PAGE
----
Myanmar Situation Update (24 – 30 January 2022)

In the coming week, Myanmar will complete 12 months under the junta regime since the military staged a coup on 1 February 2021 on the allegation of voter fraud in the 2020 Myanmar General Elections undermining the voices of the people that they expressed through the electoral process. Since the coup, the junta regime has killed 1,499 people and detained 11,810, according to the Assistance Association for Political Prisoners (AAPP). From the large number of street protests to brutal junta crackdown and the civil resistance to the NUG’s declaration of war on junta, the situation in the country has evolved rapidly that the Myanmar Institute for Peace and Security, a local research group, says about 61% of the country is in armed conflict right now while it was only 35%  before the coup.

Despite the junta continues attacks and arrests, the civil resistance forces and the ethnic armed groups have increased their attacks over the last week. A high number of attacks was once again reported in Yangon region, particularly in Hlaing, Thaketa, Kamayut, Thanlyin, Insein, Mingaladon, Taikkyi, South Dagon, South Okkalapa, Tamwe and Hlaingthaya townships according to the civil resistance groups. Resistance fighters in Chin State also announced that they killed 1,029 junta troops and lost 58 of their own since April 2021. The reports also revealed that the conflict affected areas in Kayah State including Lowiko, the capital of Kayah where junta forces conducted air raids recently faces food shortages as junta keep block the supply to the state. Around 200,000 people have been displaced in the state due to the fightings. 

Free Expression Myanmar, a prominent digital rights group, said the new draft of the Myanmar Cyber Security Act proposed by the junta is worse than the previously proposed one almost a year ago in February 2021. The draft also undermined the standard court procedure as article 66 of the act no longer required the prosecutor to present electronic evidence of a crime in court, but could simply say that the evidence exists. The military also will have the legal authority to check and take over the systems of digital businesses, order content deleted, block digital platforms, revoke business licenses, and seize individuals’ computers or phones, all without going to court. The Virtual Private Networks (VPN) are banned with a punishment up to three years imprisonment with a fine of five million Myanmar Kyats (USD 2800) and the use of digital currency can be imprisoned for six months to a year with the same amount of fine used to deter the use of VPN. Currently the people in Myanmar use VPNs to access social media platforms such as Facebook, Instagram and Twitter as the junta banned those platforms since the coup. In December last year, the National Unity Government of Myanmar (NUG), the shadow government approved the use of stablecoin and Tether as the official currency of NUG, potentially making it easier to raise funds and make payments.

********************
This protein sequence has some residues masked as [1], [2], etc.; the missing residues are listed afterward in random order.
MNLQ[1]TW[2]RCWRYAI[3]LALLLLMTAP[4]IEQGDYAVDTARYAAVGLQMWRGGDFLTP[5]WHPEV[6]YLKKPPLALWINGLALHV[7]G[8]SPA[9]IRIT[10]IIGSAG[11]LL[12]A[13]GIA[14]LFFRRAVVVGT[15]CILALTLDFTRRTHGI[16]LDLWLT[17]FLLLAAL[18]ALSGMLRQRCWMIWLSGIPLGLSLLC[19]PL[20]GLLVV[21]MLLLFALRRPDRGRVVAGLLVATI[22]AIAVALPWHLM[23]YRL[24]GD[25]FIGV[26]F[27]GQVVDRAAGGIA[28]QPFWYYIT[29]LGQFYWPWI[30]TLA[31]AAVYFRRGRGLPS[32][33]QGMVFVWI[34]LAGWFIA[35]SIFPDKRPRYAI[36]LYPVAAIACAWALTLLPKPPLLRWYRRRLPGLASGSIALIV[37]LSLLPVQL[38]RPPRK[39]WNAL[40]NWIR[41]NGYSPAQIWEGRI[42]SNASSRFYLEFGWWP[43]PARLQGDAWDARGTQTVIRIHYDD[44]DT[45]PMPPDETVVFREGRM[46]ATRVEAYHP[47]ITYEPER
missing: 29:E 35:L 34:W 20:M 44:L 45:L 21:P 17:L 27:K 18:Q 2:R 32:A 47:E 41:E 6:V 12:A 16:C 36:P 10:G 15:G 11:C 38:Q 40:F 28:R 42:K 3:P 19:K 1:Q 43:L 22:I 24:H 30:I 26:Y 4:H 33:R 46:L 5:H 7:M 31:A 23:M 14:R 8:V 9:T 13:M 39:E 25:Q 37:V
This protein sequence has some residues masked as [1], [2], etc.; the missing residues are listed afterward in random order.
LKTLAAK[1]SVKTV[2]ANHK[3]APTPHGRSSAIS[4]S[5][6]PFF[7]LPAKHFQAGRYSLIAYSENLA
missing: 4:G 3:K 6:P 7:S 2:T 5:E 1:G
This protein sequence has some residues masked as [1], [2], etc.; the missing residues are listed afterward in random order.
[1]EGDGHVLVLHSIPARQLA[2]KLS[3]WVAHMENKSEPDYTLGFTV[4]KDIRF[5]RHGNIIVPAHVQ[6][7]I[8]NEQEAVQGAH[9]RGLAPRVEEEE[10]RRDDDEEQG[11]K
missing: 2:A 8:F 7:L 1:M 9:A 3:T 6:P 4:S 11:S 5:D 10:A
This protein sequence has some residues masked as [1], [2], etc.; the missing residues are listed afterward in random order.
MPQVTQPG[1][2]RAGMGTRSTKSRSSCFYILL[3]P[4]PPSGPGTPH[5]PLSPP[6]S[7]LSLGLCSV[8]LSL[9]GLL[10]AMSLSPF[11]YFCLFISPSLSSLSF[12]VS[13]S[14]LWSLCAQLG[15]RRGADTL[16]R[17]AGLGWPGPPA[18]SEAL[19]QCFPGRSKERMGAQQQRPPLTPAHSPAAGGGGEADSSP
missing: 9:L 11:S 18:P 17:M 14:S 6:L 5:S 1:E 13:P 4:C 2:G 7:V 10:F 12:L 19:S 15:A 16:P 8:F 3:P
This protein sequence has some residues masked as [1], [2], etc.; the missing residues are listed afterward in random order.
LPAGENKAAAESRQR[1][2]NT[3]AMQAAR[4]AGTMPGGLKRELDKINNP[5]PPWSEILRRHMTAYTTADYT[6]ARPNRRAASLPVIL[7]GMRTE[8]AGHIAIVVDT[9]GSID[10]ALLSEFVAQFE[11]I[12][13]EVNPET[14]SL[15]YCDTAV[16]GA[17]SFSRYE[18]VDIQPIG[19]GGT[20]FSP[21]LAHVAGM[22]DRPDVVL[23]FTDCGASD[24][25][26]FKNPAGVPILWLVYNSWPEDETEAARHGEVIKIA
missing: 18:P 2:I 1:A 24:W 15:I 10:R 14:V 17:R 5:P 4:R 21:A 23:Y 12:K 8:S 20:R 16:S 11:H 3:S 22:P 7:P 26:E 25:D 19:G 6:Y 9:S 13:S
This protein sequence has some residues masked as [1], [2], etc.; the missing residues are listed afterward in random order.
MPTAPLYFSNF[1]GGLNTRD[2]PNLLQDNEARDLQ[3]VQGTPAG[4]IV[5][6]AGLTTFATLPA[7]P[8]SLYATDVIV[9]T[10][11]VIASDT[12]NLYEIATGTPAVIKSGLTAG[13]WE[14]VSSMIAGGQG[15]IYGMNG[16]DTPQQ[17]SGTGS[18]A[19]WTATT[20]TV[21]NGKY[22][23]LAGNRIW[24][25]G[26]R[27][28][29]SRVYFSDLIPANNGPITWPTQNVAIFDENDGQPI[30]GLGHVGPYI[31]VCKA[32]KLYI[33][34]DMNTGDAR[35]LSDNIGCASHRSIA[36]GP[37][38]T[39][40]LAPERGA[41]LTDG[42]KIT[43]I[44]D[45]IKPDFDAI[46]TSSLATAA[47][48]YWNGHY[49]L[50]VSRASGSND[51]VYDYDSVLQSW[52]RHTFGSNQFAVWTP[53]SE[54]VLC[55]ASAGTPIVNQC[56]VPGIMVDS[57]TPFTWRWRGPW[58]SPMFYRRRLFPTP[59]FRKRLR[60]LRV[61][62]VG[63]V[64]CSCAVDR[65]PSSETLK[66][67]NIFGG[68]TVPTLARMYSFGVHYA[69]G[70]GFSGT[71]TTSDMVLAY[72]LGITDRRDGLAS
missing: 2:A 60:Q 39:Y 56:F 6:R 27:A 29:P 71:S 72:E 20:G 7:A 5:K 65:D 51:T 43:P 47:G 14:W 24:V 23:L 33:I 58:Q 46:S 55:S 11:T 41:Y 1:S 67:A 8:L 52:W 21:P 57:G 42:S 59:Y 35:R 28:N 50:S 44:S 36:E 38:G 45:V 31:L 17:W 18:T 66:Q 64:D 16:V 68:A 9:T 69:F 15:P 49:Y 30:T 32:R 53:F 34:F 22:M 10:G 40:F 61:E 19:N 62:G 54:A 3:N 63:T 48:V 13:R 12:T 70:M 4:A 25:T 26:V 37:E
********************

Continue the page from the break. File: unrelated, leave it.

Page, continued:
Singapore’s Prime Minister, Lee Hsien Loong said that Myanmar's situation “remains serious” in a joint press conference with the Indonesian President Joko Widodo. He also mentioned that there is still no significant progress on implementing the five-point consensus on Myanmar agreed by the ASEAN and the Myanmar military that includes the call to cease all violence and resume constructive dialogue between all parties. The Indonesian President said Indonesia and Singapore share the same view of the Myanmar situation and a five-point consensus is the decision that ASEAN has taken at the highest level that should be upheld by all. Commenting on the situation in Myanmar and Cambodian Prime Minister’s attempts to invite the Myanmar military junta to the ASEAN meetings, Malaysia’s Prime Minister Ismail Sabri Yaakob also said that Malaysia will not support any attempts to invite political representatives from Myanmar to the ASEAN meetings. The ASEAN foreign ministers meetings scheduled for January 2022 have also been postponed by the Cambodian government amid reports of disagreements among the member states over Myanmar.

Dawei Watch, a Tanintharyi based regional media in Myanmar said the three of its employees arrested by the junta forces on 18 January 2022 had been released. The journalists and the employees of the media organizations remain vulnerable to arrests and the detentions in Myanmar that 120 have been arrested since the coup, 46 are still detained and 1 died in junta custody. 16 journalists have been convicted in junta courts and 5 media outlets charged under 505 (a) while 8 media outlets have been banned over the last 12 months. 

The World Bank announced that Myanmar's economy and people continue to be severely hit by the military coup and the surge in COVID-19 cases in 2021. The World bank estimated an 18 percent decline of the economy in 2021 while the newly released Myanmar Economic Monitor projects growth of 1 percent in the year 2022. The announcement also said the economy remains critically weak, around 30 percent smaller than it might have been in the absence of COVID-19 and the February 2021 coup. 

Joining the Total and Chevron, Australian energy firm Woodside also announced its withdrawal from Myanmar. Company said that it has decided to withdraw from its interests in Myanmar due to the deteriorating human rights situation after nine years of operating in the country.

As of 28 January 2022, the Assistance Association for Political Prisoners (AAPP) recorded that 1,499 people have been killed by the junta. 8,798 people are currently under detention. 84 have been sentenced to death and 1,966 are evading arrest warrants.

Prepared by

Asian Network for Free Elections (ANFREL)

31 January 2022, 11:30 am (Bangkok time)

Download the full update here: "Myanmar Situation Update (24-30 January 2022)"



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